Today the Department of the Interior announced that it has invested over $5.1 million in fiscal year 2022 funding from President Biden’s Bipartisan Infrastructure Law to advance wildfire resilience work and support fuels management projects in Colorado on 5,395 acres of land across the state. This is part of $103 million allocated by the Department earlier this year to reduce wildfire risk, mitigate impacts and rehabilitate burned areas. The additional funding will help complete fuels treatments on nearly 2 million acres nationwide this fiscal year, a substantial increase over the prior year.
“As climate change drives harsher heat waves, more volatile weather, and record drought conditions, we are seeing wildfire seasons turn to wildfire years, threatening communities, businesses, wildlife and the environment,” said Deputy Secretary Tommy Beaudreau. “Through President Biden’s Bipartisan Infrastructure Law, we are investing in Colorado communities, advancing wildfire resilience work across the country, improving resources for the heroic firefighting workforce, and reducing the risk of wildfire.”
The announcement comes as Deputy Secretary Beaudreau is in the Western U.S. this week to highlight how investments from the Bipartisan Infrastructure Law and Inflation Reduction Act are advancing wildfire resilience and drought resilience. The Bipartisan Infrastructure Law is bringing much-needed support to communities across the country to increase the resilience of lands facing the threat of wildland fires and to better support federal wildland firefighters. The law includes $1.5 billion for the Department over the next five years to invest in preparedness, fuels management, post-fire restoration, and fire science. It also directs major reforms for federal wildland firefighters, including temporary pay increases and a new occupational series classification more specific to firefighters.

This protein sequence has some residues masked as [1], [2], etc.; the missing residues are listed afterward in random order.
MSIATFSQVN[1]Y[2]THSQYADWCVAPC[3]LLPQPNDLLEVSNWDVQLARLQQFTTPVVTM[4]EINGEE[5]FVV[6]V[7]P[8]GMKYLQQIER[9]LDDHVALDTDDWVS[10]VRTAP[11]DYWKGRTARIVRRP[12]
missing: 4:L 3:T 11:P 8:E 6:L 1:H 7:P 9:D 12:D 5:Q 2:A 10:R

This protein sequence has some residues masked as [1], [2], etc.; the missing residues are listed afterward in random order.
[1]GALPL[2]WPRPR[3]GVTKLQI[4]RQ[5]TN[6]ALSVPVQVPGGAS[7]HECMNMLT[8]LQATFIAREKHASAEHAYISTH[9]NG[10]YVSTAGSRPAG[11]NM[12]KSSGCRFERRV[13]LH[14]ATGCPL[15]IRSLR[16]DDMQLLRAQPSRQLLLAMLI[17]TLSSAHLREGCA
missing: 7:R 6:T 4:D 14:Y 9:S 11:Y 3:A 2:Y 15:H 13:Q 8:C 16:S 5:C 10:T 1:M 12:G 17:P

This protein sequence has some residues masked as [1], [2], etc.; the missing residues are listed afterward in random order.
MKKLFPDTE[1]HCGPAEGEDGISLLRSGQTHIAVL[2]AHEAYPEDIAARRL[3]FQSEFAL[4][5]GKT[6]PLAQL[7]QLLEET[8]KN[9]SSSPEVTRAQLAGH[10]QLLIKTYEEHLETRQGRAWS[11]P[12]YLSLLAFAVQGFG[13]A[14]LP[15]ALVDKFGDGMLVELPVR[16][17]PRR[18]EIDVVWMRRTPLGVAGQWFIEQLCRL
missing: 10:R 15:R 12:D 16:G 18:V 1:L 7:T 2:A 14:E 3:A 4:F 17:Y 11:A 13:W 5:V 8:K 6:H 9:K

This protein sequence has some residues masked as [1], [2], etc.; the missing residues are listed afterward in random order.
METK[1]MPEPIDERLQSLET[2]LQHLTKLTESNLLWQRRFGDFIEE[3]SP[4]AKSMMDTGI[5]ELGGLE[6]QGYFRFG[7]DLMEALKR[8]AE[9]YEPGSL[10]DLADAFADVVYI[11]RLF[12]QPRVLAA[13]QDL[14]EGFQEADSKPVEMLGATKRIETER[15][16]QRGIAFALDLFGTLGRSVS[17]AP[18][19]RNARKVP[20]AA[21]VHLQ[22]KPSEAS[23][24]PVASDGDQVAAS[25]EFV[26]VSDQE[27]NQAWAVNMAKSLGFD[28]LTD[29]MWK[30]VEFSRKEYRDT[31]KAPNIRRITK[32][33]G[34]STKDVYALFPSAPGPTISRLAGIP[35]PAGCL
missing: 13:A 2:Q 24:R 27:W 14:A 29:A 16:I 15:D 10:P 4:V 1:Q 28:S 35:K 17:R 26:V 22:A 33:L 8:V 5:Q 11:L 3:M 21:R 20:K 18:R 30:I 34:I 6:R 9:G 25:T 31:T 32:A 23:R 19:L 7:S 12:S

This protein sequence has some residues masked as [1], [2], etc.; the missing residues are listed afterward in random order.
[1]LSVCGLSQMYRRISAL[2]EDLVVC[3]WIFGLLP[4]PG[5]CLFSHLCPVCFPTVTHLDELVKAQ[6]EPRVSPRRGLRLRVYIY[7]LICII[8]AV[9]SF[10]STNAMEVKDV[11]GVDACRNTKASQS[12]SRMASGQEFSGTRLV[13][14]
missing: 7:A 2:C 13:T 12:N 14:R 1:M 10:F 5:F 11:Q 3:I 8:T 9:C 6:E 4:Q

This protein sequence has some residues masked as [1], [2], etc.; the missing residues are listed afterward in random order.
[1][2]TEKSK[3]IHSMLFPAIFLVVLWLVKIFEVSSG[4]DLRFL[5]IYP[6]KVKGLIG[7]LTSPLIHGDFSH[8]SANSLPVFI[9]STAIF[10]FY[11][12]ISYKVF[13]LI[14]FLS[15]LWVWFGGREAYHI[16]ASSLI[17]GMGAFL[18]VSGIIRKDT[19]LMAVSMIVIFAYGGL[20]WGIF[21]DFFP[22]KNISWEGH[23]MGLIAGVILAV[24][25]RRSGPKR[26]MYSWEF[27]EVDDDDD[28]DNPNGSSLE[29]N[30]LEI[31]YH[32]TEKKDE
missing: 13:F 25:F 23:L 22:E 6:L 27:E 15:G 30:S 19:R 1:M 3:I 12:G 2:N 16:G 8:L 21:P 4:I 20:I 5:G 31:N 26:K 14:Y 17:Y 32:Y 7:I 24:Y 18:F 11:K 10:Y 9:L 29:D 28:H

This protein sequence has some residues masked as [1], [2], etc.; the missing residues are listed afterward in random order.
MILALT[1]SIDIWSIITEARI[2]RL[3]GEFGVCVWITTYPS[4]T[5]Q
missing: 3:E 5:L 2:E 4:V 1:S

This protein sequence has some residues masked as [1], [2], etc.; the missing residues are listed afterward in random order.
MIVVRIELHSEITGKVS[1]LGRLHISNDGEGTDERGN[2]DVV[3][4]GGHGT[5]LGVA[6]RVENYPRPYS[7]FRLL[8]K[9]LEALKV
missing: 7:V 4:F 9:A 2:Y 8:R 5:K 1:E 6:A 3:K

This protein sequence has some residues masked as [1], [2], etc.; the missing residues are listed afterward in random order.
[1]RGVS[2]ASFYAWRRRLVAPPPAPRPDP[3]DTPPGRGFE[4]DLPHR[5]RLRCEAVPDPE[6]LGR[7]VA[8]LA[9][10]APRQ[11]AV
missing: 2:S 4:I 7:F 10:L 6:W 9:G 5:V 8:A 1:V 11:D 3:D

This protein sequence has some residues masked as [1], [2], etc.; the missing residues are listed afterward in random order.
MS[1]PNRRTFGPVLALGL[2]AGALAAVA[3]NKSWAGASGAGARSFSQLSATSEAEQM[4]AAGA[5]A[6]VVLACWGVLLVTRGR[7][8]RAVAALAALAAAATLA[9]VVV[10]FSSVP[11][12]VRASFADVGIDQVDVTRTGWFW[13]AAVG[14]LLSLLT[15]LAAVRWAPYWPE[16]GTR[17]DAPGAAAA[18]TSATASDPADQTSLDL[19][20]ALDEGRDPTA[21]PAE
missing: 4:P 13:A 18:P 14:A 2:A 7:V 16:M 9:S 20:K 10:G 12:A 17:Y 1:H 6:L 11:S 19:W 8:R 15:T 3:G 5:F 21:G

Bipartisan Infrastructure Law investments in wildland fire management in Colorado will increase fuels treatment in areas with high wildfire hazard potential, helping to protect homes and businesses in the wildland-urban interface and public drinking water. These efforts will promote climate resiliency across landscapes and communities and will employ Tribal members, youth, and veterans.
A portion of this year’s wildfire resilience funding from the Bipartisan Infrastructure Law will be used to continue development of a wildfire risk mapping and mitigation tool, which is being developed jointly with USDA Forest Service and the National Association of State Foresters. The tool will assist land managers in collectively identifying potential wildfire risks and sharing planned and accomplished mitigation activities. The law also provides increased support to the Joint Fire Science Program, an interagency partnership with the USDA Forest Service that funds wildfire science research projects.
The Department’s recently released Five-year Monitoring, Maintenance, and Treatment Plan to address wildfire risk laid out a road map for achieving these objectives in coordination with federal, non-federal, and Tribal partners. In combination with the USDA Forest Service’s 10-Year Wildfire Crisis Strategy, these plans outline the monitoring, maintenance, and treatment strategy the agencies will use to address wildfire risk, better serve communities, and improve conditions on all types of lands where wildfires can occur.